South Africa’s mathematics and science education was ranked low (128th out of 137 countries) in the 2017-’18 World Economic Forum Global Competitiveness Index.
With this in mind, Kolomela Mine is working hard at improving the score in its community.
Together with the Imbewu Science Foundation, Kolomela Mine has collaborated with the Department of Education to expose all Gr. 5 learners of schools in the Tsantsabane Area to the wonder of science.
“Education is one of the key focus areas within the Kolomela Mine community development strategy,” said George Benjamin, manager of public affairs.
“For our mine to access skilled workers from our communities, and for South Africa to become globally competitive, we need to feed the pipeline of successful students from primary school through to secondary and tertiary level.”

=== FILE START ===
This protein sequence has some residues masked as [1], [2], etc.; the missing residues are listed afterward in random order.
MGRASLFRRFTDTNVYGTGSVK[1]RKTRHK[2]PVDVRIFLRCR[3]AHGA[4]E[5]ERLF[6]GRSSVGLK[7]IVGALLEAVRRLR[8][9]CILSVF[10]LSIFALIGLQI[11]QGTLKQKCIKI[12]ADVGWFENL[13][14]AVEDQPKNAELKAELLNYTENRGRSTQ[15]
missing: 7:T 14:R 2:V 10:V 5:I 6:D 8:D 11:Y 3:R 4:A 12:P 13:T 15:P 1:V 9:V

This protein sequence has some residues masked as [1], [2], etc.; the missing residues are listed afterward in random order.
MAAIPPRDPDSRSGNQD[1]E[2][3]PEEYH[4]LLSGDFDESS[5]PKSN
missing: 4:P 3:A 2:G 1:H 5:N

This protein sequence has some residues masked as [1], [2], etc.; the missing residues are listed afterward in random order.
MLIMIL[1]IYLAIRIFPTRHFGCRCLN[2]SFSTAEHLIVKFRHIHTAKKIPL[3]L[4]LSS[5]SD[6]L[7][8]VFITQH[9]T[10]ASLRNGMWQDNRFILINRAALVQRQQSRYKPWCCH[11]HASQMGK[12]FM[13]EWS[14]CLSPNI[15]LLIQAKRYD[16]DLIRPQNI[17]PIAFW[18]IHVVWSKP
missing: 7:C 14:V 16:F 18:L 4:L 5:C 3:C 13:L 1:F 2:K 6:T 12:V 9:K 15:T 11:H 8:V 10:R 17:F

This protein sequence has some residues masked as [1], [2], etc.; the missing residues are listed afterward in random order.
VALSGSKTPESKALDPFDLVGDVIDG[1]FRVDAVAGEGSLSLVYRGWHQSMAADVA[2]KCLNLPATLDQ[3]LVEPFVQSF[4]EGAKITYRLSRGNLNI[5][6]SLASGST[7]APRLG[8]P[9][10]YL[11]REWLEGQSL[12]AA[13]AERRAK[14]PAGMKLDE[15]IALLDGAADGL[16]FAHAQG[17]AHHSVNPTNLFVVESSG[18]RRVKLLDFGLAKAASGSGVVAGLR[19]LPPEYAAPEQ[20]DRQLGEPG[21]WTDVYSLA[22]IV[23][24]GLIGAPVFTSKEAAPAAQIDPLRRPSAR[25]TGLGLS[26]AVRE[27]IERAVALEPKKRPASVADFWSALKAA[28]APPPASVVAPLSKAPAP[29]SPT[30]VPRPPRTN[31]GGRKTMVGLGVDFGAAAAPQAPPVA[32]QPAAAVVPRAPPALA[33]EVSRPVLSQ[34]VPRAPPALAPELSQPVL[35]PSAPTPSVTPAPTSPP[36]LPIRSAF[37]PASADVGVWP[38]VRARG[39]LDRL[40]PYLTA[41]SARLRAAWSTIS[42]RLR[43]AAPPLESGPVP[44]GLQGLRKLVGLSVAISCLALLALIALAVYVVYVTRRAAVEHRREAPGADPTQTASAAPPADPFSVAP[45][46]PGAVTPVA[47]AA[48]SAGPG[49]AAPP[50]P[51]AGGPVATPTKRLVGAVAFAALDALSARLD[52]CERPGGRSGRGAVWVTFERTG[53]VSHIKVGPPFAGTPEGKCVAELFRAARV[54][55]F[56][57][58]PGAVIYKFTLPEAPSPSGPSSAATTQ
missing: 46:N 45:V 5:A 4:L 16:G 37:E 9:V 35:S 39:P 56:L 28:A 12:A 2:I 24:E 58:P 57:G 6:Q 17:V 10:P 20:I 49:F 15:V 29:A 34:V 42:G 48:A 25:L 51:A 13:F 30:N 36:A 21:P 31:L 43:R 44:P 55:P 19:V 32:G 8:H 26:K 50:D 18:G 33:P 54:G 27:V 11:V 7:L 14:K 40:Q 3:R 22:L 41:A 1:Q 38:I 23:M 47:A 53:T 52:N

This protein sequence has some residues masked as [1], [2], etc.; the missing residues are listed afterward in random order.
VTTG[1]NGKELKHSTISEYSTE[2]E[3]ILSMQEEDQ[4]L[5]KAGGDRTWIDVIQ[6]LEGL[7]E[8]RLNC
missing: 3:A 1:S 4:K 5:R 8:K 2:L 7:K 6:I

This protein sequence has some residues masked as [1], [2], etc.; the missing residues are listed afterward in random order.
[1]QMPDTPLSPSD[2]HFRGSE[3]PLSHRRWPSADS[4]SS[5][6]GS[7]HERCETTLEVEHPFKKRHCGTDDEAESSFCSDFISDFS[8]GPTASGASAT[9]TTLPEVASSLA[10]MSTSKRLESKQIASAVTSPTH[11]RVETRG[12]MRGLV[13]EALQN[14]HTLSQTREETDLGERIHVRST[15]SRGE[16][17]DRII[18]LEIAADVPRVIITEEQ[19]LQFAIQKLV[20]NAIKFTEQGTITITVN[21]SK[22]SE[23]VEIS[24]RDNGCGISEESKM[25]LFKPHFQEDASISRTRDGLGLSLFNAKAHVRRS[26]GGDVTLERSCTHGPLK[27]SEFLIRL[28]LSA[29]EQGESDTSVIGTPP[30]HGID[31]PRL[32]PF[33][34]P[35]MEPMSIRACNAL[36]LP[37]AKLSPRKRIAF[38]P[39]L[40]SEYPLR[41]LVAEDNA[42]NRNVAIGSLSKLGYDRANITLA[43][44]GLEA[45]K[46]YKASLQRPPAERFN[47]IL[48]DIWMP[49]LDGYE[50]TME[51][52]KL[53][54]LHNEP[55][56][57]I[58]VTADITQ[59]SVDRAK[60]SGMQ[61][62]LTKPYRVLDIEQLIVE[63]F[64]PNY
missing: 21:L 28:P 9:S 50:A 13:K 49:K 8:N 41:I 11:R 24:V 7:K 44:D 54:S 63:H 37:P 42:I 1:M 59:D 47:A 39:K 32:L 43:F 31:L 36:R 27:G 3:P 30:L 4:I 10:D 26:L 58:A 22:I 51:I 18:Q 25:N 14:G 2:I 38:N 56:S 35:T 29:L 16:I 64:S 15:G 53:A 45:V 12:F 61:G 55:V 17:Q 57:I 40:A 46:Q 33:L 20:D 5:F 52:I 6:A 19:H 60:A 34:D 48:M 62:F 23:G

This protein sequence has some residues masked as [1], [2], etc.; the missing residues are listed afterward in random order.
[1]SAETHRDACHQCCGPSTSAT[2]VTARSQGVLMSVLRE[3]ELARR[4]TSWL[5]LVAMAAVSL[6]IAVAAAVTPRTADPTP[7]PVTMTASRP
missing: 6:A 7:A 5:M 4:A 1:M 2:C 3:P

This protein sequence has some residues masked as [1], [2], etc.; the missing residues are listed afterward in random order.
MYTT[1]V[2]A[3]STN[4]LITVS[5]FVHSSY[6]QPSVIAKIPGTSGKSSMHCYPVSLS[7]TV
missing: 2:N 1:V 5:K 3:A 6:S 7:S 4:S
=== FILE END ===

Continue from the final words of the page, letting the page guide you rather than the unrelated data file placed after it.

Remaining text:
The mining company saw the recent low ranking of mathematics and science education in South Africa as a call to make these subjects a priority, as they open a world of career possibilities.
A science programme benefitting eight primary schools in the Tsantsabane Area was intended to encourage learners to be more interested in science and to pursue technical skills.
The learners were reportedly exposed to interesting science experiments and guided to complete scientific projects and present their own projects at the science fair in September.
Each learner received a quality science kit to take home to do experiments in their own time.
According to Kolomela, the fair attracted 275 learners of 19 schools, whose projects were adjudicated by 43 judges.
Lesedi Monnanyane of the Postmasburg High School won a laptop for being one of the top gold winners.
Projects of the Khosi, Refentse and Postmasburg Primary School won prizes in the outreach category.